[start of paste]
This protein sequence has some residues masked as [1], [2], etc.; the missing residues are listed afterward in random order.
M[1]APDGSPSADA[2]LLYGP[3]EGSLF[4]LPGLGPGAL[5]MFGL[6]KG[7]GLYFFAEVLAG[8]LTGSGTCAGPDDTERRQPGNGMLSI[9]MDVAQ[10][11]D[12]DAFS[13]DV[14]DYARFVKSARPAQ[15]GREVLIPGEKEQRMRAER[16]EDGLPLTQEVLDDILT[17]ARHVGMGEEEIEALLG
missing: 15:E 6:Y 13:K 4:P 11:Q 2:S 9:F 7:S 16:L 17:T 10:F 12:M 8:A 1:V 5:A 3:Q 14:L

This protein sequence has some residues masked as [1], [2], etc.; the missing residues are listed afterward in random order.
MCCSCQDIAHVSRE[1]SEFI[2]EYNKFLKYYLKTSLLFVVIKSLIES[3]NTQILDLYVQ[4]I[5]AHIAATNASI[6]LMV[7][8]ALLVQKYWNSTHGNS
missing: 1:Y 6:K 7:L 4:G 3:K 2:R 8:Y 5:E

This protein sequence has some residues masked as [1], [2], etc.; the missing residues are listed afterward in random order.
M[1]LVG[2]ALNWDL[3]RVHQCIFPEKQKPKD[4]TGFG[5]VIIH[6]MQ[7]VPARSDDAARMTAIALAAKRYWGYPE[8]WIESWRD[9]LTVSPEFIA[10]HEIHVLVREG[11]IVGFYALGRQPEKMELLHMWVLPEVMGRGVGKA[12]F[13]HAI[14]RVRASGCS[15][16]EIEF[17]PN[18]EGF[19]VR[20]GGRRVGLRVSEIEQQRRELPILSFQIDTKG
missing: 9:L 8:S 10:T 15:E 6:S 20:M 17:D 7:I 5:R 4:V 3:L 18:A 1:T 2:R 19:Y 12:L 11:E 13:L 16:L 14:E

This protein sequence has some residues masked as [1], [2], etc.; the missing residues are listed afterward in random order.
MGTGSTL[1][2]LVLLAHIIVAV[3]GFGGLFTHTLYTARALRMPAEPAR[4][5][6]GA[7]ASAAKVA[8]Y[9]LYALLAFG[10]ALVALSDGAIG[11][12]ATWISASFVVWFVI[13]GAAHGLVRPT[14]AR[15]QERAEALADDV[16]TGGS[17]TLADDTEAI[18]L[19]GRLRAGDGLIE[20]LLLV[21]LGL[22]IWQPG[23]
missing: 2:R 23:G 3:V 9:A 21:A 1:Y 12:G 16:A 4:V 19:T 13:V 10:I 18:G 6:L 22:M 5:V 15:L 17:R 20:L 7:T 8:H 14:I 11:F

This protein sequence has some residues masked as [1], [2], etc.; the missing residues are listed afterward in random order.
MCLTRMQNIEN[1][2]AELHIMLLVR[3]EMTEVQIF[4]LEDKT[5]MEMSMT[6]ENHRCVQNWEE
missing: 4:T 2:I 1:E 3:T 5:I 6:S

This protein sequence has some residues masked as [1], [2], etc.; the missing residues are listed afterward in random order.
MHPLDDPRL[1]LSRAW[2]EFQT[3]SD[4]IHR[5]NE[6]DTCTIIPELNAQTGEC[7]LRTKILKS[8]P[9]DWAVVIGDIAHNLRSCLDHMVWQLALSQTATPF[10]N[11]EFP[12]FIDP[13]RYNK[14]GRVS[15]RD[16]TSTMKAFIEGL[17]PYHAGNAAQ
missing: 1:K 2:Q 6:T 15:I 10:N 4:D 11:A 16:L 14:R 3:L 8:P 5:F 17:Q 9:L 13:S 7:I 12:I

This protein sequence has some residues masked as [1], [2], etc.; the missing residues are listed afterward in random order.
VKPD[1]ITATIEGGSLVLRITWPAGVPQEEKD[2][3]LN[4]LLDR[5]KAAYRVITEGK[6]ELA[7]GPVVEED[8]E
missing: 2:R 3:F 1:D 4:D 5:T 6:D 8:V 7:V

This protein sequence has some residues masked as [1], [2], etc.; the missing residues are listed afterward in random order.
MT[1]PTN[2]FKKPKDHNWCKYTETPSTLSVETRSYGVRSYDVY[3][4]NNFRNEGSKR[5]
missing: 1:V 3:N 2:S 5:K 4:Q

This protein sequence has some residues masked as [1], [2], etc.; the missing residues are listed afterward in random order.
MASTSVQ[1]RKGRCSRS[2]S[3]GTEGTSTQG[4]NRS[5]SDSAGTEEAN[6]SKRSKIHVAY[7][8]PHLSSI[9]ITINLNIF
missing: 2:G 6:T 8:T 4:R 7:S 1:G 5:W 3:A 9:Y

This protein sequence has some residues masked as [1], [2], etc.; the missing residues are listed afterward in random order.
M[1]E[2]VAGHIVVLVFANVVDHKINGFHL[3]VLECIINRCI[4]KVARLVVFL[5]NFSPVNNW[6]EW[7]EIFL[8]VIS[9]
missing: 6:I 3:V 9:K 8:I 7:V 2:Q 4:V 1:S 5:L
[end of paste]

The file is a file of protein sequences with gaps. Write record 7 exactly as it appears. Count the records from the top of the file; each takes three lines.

This protein sequence has some residues masked as [1], [2], etc.; the missing residues are listed afterward in random order.
VKPD[1]ITATIEGGSLVLRITWPAGVPQEEKD[2][3]LN[4]LLDR[5]KAAYRVITEGK[6]ELA[7]GPVVEED[8]E
missing: 2:R 3:F 1:D 4:D 5:T 6:D 8:V 7:V